Unprecedented times require unprecedented solutions, and – love him or loathe him – Chancellor Rishi Sunak certainly can’t be accused of sitting back and doing nothing.
His recent Mini-Budget contained a range of innovative measures that should be on the radar of employers because they could both increase their proportions of younger workers and present opportunities for liaising with employees of all ages to remind them of generous governmental offers available.
Businesses will be given £2,000 for each new apprentice that they hire under the age of 25 – in addition to the existing £1,000 payment already available for new traineeships for 16 to 18 year olds.
A two billion pound “kickstart” scheme will also help to create jobs by paying most of the wages of 16 to 24 year olds at risk of long-term unemployment who firms agree to hire for six months.
Altogether, investment in traineeships will reach £111 million during this financial year – a trebling of the original scale. The messages that we have been putting over about adapting to the needs of Gen Z have therefore never been more important.
Members of this cohort place great importance on full transparency and access to the best technology. Having grown up with their lives revolving around mobile phones, the internet and social media, they are used to cross-referencing diverse sources of information to get to the bottom of issues, and can find it easier to talk online than in person.
The implications for employee benefits and the way they are communicated should therefore not be underestimated. Podcasts, videos, webinars and Twitter will all be important tools.
Don’t forget also that Gen Z has been growing up at a time when awareness of mental health issues has been increasing markedly, so employee assistance programmes (EAPs) and other relevant benefits are likely to be highly valued.
Some EAP providers now offer the option to ‘chat’ with mental health professionals via an online written messaging service, and some group risk providers are offering virtual health apps that can access GPs and other health practitioners via video link.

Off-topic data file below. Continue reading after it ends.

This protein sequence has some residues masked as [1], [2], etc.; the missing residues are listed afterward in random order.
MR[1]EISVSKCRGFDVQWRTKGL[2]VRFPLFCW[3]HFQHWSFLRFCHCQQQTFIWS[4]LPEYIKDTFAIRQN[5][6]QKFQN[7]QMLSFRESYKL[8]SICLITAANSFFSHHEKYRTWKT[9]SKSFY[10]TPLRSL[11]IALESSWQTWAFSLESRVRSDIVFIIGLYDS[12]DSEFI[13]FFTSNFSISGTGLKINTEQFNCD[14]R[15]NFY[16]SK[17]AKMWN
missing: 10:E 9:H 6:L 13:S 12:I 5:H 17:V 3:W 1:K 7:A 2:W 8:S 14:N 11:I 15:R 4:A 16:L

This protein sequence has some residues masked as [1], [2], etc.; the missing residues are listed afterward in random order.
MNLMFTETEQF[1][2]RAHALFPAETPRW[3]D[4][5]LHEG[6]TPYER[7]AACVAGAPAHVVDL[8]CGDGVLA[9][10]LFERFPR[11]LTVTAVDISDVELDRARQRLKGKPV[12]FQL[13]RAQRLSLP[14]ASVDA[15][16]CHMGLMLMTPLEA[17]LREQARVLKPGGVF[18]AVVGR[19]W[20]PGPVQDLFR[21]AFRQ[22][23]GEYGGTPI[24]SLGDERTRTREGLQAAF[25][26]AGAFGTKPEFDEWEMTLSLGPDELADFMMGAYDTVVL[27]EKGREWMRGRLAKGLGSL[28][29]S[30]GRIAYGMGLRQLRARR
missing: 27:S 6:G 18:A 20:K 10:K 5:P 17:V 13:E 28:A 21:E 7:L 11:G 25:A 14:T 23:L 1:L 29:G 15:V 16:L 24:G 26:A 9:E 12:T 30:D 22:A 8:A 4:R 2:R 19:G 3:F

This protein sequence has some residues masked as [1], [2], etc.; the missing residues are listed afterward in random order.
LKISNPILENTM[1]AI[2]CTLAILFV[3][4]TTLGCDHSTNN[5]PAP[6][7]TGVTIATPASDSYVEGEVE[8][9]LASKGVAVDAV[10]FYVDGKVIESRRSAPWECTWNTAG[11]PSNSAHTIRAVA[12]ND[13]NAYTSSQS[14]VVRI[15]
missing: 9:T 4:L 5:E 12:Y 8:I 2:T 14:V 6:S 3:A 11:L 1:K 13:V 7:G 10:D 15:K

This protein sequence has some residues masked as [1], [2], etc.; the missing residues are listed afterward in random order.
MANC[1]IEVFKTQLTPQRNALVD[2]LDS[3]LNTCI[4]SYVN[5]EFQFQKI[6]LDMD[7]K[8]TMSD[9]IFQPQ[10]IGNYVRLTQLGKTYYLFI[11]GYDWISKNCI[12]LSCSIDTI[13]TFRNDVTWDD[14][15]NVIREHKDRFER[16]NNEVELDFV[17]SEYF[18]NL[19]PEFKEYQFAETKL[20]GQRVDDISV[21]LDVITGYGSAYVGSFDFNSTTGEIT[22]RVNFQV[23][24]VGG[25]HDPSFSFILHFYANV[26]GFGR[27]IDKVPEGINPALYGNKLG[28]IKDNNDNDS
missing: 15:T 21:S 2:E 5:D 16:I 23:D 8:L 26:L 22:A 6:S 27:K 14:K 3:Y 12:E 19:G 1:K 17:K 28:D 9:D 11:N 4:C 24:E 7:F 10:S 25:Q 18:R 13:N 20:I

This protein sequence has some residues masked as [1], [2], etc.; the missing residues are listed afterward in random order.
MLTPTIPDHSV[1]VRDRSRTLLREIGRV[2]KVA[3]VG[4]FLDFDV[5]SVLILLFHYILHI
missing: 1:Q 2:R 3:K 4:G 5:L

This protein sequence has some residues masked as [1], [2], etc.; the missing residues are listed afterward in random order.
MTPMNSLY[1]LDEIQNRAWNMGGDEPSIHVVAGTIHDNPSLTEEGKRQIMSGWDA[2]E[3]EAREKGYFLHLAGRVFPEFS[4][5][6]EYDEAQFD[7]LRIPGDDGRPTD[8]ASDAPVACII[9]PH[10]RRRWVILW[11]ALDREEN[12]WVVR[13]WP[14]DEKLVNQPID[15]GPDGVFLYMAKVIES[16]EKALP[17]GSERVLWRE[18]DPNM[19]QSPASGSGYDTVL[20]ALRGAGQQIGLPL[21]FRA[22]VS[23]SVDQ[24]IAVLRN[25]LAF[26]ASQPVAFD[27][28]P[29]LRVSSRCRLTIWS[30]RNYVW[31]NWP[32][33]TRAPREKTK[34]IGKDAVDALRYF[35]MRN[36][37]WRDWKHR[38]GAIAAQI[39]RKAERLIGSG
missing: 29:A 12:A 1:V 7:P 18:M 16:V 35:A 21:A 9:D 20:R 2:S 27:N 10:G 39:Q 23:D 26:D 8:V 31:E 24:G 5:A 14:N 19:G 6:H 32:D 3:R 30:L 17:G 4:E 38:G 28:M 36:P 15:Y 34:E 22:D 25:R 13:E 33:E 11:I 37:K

Additionally, because their inquisitive natures and penchants for self-help make them more likely to challenge initial medical opinions, Gen Z members are likely to set greater store than average on the availability of second medical opinion services on some group risk and health cash plan schemes.
This inquisitiveness also means that they could derive particular benefit from Chase de Vere’s range of financial education programmes.
These can be specifically tailored to suit your workforce and budget, and the relevant modules will include mention of new developments like those announced in the Mini-Budget to benefit current and potential homeowners.
The Stamp Duty threshold for residential property purchases has been immediately raised from £125,000 to £500,000 until March 31st next year, and homeowners and landlords will be able to apply this September for vouchers worth up to £5,000 (or £10,000 for low-income households) to pay for insulation and other energy-efficient measures.
Even employers who don’t wish to offer financial education courses can demonstrate a paternalistic approach by contacting employees to remind them of these and other opportunities.
For example, it could be easy for someone who has returned to the hurly-burly of office life to forget that they are entitled to eat for England at half price next month.
Under the innovative Eat Out to Help Out discount scheme, meals eaten out by adults and children at all participating venues from Monday to Wednesday during August will be 50% subsidised by the government – up to a maximum discount of £10 per head. Soft drinks are included but not alcohol.
Content correct at the time of writing and is intended for general information only and should not be construed as advice.